Daily Business Review
October 14, 2015
Baker & McKenzie
Lee Stapleton, a partner at Baker & McKenzie, calls what she does "representing people with situations."
Sometimes they're under investigation for criminal wrongdoing, sometimes they've been indicted. Sometimes they're facing civil forfeiture or a regulatory agency investigation. Sometimes they're actually large corporations involved in complex litigation.
With a practice split between complex commercial cases and white collar defense, she sees herself primarily as a litigator.
"I know young attorneys are told to specialize," she said. "What you really need to be is a good trial lawyer, then you can litigate anything. I keep telling young lawyers, learn your craft."
For example, she represented a drywall manufacturer in a mold case. "I didn't consider myself a drywall expert and they didn't hire me because I was a drywall expert," she said. "I was hired because they thought I was a good litigator."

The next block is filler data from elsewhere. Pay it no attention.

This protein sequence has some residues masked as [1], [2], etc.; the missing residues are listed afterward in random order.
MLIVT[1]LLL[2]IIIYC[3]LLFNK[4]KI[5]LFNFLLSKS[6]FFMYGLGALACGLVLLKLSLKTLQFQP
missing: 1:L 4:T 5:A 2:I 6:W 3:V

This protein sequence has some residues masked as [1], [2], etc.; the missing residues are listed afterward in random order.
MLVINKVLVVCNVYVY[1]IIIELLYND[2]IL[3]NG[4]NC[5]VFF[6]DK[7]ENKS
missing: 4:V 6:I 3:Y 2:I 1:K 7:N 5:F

Before she went to law school, Stapleton worked as a newspaper reporter in Jacksonville and Augusta, Georgia and she still uses those skills as an on-air legal analyst for WPLG-TV. Before joining Baker & McKenzie, Stapleton spent 16 years at the U.S. attorney's office in Miami, rising to the post of chief assistant and prosecuting some of Miami's most notorious criminal operations.
Outside of work, Stapleton is president of the Orange Bowl Committee, an organization she's worked with for years. "This year, I wanted one of the hallmarks of my year to be a girls' sports program," she said. "It occurred to me that golf is the kind of sport you take with you even after you're out of school." Then she learned that one third of golf scholarships for girls go unused. Beginning in mid-September, 35 middle and high school girls will start the First Tee, a national youth golf organization, in Miami. "If these girls learn not just the golf, but all the other things, the academics, the leadership skills, and then they get scholarships, we've made a difference," she said.
Stapleton has also taught for years at the University of Miami School of Law. "I love it that students I taught 20 years ago are now judges and respected lawyers," she said.
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